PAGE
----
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A GoffonRugby Opinion Column by Alex Goff
Sometimes you feel that way around the turn of the year. So many big, all encompassing issues to discuss. Players, administrators, concepts, patterns, coaches, teams. Where to start? Where to end?
I decided that perhaps
my best approach in my GoffonRugby column on this site would be to
establish my own patter; my own game plan. What is it that I should be
saying? What needs to be said? And should I parcel it out one column at a
This, is feel, is perhaps the best way forward. I look back on my piece in July: Self Evident Truths for 7s and I realize that I should be taking this approach in other areas of the game.
If people say Goff has an agenda, let’s give ‘em an agenda. If people say Goff has biases, then let’s spell them out.
So I will start with one ideal; one tenet of rugby truth; one principle of play, and move on.
This week I find myself following up on what I wrote on the College Restructure Mess and giving you two tenets of rugby for the price of one.
Specifically, I want to reply to a commenter who challenged me to ask the
members of the Collegiate Committee what their rationale was for linking
college rugby division designation to FBS ([College] Football Bowl
I have two answers that are worth putting in a column:
1. USA Rugby specifically said they now want to link DI and DII college with the FBS system. What this means is, if your college football team is DI, then your rugby team should be DI. If your college football team is DI-AA, DI-AAA or DII, your college rugby team can be DII or DI.
This directly links the quality, funding and strength of a college’s football team to where a rugby team should play. It does not take into account the quality, funding and strength of the college’s rugby program at all. There is no sense in that. No other sport in the world judges a team based on how good teams in other sports are.
(And by the way, if you look at this week’s college football Top 25, and compare to the RUGBYMag.com Top 25 from May, when all DI teams were included, there are three, count ‘em, three teams that are listed in both. So obviously there is a disconnection between football strength and rugby strength.)
Now, this doesn’t hurt struggling rugby teams at DI football schools all that much. They aren’t prevented from playing in a DII league, just prevented from going into the playoffs … and if a team is good enough to make the DII postseason, perhaps they are good enough to compete on the DI level the next year. It makes things difficult for some, but for the most part the cause for distress will be somewhat isolated.
But … USA Rugby’s job is not to make judgments on how good the program should be based on their football team’s success. USA Rugby’s job is to open up the doors to competition and help teams walk through those doors. Can’t USA Rugby create a division system based on rugby criteria?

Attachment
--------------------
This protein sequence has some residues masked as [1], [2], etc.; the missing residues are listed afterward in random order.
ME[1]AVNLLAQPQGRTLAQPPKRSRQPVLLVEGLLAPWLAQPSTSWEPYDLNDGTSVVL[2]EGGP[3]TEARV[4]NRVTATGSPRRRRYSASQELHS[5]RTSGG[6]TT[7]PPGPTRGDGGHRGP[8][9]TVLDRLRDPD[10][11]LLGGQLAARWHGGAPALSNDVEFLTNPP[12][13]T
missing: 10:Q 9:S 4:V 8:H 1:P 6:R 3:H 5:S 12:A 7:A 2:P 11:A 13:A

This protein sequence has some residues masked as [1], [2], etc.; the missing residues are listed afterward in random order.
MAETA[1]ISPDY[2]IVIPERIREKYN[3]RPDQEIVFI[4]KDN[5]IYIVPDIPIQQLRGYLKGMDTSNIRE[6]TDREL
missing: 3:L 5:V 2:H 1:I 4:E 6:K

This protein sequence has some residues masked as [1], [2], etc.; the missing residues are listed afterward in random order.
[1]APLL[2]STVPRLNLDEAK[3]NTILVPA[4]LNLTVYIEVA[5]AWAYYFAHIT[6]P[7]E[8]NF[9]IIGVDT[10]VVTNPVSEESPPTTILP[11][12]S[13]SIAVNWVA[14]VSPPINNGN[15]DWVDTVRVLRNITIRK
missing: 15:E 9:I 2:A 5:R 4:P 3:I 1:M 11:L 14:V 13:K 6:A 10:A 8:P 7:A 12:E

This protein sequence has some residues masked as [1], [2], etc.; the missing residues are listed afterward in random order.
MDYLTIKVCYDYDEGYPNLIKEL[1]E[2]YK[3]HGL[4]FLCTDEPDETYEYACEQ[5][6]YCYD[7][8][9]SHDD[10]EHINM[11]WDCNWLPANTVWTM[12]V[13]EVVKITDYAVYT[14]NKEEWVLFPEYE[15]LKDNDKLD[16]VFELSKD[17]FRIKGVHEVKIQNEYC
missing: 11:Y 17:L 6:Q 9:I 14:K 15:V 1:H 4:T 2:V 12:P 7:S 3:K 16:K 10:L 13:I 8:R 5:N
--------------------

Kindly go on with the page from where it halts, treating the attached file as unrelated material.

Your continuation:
2. The second message I have for all this is a direct reply to the commenter, who asked me to explore the rationale the Committee had in deciding to structure college rugby this way.
Why should I care about rationale? This is a growing problem in how USA Rugby’s Committees do their work – they want credit for meaning well, and don’t want anyone to say they made a mistake.
I certainly believe that the Collegiate Committee and everyone involved in making these rules want the best for American rugby (happy now?). But that doesn’t mean anything if the upshot of their decisions is that people get hurt.
It doesn’t matter whether they cared, whether they meant well, or whether they worked hard to hammer out an agreement, if the end result is bad.
The Collegiate Committee did the right thing in suggesting College Rugby formulate new conferences with new names that are similar in tone to college sports conferences around the country. (They didn’t mean, for example, that the Big 10 has to be replicated exactly. What they meant was, calling a conference College Rugby East or something like that just sounds better.)
Here again, I look at the end result. I don’t care how they got that decision; they made it and it makes sense.
The issues are bigger than just this one, admittedly large, aspect of the game. They bring up two tenets of the sport we should all follow:
A) Learning from other sports is good, but linking ourselves to another sport too closely removes our identity and removes from all of us the mandate to make judgments about how a college rugby program should be developed. It causes us to throw up our hands rather than take control of a problem. Wouldn’t we do better to learn from Cal, Arkansas State, St. Mary’s, UCSB and Life than from any one football program?
B) Volunteers you are on notice. I have been a volunteer – a coach, a league administrator, and a club president. I have refereed games well, and refereed them badly. I have run tournaments. I have owned up to my mistakes (and they are legion) but I also know that a volunteer position doesn’t give you the right to say “I meant well” and leave it at that. Because selfishness, myopia, and knee-jerk reactions can happen even when you’re not paid.
Too many woeful errors in judgment have been perpetrated on the
rugby-playing public for me to just shrug and think your rationale was
acceptable, so we’ll say nothing. You on USA Rugby’s Committees have a
responsibility to learn fully an issue, and make decisions based not on
what happened last season, but what’s good for the game, and the players.
If you do,
I’ll gladly shout about it. If you
don’t, I’ll be here.